Take the 2-minute tour ×
Mathematics Stack Exchange is a question and answer site for people studying math at any level and professionals in related fields. It's 100% free, no registration required.

Question: 'Find the equation of the lines from point $P(0,6)$ tangent to the circle $x^2+y^2=4x+4$.

So what I did firstly is rewrite it to the form $(x-2)^2 + y^2 = 8$, and I saw that point $P$ is not on the circle. I learned that the equation of the line tangent to the circle $x^2+y^2=r^2$ from the point $P(a,b)$ is $xa+yb=r^2$

$ xa+yb=4x+4$

$x.o+y.6=2x+2.0 +4$ (This is the step I don't understand)

$6y=2x+4$

$y=\dfrac{1}{3}x + \dfrac{2}{3}$

So basically, my question is: Why did the $4x+4$ change into the $2x+4$?

share|improve this question
1  
Use that the tangent of a circle is perpendicular to the radius of the same tangent point. –  Berci Oct 23 '12 at 10:38
    
Note that your circle is not of the form $x^2+y^2=r^2$. But why the urgency? Are you currently taking an exam? If this is homework, would you be kind enough to edit in the "homework" tag? –  Gerry Myerson Oct 23 '12 at 11:42
    
It is not homework, but I'm at a crucial point of my self-study and this question has been bothering me for weeks now, simply because I don't understand the step that I noted (why did $4x+4$ change into $2x+2.0+4$ –  ZafarS Oct 23 '12 at 11:46
    
As I said, your circle is not of the form $x^2+y^2=r^2$. Thus, your identification of $r^2$ with $4x+4$ was unjustified. So $4x+4$ didn't change into anything --- $4x+4$ was never there in the first place. You tried to apply a formula in a setting in which is was not applicable. Read the correct solutions people are posting to see how it should be done. –  Gerry Myerson Oct 23 '12 at 11:59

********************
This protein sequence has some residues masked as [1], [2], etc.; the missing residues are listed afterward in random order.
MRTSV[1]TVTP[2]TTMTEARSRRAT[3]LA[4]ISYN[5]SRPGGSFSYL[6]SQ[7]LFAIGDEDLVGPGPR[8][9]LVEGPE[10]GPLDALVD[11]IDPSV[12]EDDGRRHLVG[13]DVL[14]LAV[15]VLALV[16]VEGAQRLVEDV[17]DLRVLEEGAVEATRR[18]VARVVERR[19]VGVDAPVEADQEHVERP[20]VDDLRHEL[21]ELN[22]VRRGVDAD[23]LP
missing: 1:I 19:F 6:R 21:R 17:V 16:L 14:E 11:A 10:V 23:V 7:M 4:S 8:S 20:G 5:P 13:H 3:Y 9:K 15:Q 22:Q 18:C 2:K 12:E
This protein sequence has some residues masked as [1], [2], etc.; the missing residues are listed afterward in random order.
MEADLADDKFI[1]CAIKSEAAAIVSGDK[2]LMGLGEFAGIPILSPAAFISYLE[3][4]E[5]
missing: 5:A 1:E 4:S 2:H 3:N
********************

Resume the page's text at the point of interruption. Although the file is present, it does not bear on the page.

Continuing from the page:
Oh, thank you. Well, again the correction model is wrong, unbelievable. –  ZafarS Oct 23 '12 at 12:00

2 Answers 2

up vote 2 down vote accepted

The equation of any line passing through $(0,6)$ can be written as $\frac{y-6}{x-0}=m$ where $m$ is the gradient, So, $y=mx+6$

If the $(h,k)$ be the point of contact, then $k=mh+6$ and $h^2+k^2-4h-4=0$

Replacing $k$ in the 2nd equation, $h^2+(mh+6)^2-4h-4=0$

or $(1+m^2)h^2+2h(6m-2)+32=0$, it is a quadratic equation in $h,$

For tangency, both the root should be same, so, $4(6m-2)^2=4\cdot(1+m^2)32$

$(6m-2)^2=(1+m^2)32, (3m-1)^2=8(1+m^2) \implies m^2-6m-7=0$

So, $m=7,-1$

If $m=7,\frac{y-6}{x-0}=7, 7x-y+6=0$

If $m=-1,\frac{y-6}{x-0}=-1, x+y-6=0$

share|improve this answer
    
@ZafarS, the equation of the tangent, you've learnt is applicable for points$(a,b)$ lying on the circle, but here $(0,6)$ does not.In fact, we shall always find a pair of tangents in this case. –  lab bhattacharjee Oct 23 '12 at 12:46
    
@Zafars, could you please look into : math.stackexchange.com/questions/219453/… for $4x+4 -> 2x+4 $ –  lab bhattacharjee Oct 24 '12 at 4:28

Your circle has center $c = (2,0)$ and radius $r = 2\sqrt{2}$.

If $(x,y)$ is on the circle, the line $$ (x,y) + (y - c_y,c_x - x)t $$ is a tagent, since $(y - c_y, c_x - x)\cdot(x - c_x, y - c_y) = 0$. Now, since you additionally want $p = (p_x,p_y)$ to be on that line, you get the equation $$ (x,y) + (y - c_y,c_x - x)t = (p_x,p_y) $$

Alternatively, you can directly characterize the lines by requiring that $(x,y) - (p_x,p_y)$ is normal to the radius through $(x,y)$, i.e. to $(x-c_x,y-c_y)$. That way, you get $$ (x-p_x,y-p_y)\cdot(x-x_c,y-c_y) = 0 $$

Note that these equation don't really describe the line, they describe a second point $(x,y)$, beside $P$, on the line. But once you have that, the line is easily described. Also note that these equation themselves don't force $(x,y)$ to lie on the circle. They're always meant to be used together with your original equation for the circle.

share|improve this answer
    
I appreciate your answer, but I edited my question to make my problem more clear. Would you mind taking a look? –  ZafarS Oct 23 '12 at 11:03

Your Answer

 
discard

By posting your answer, you agree to the privacy policy and terms of service.

Not the answer you're looking for? Browse other questions tagged or ask your own question.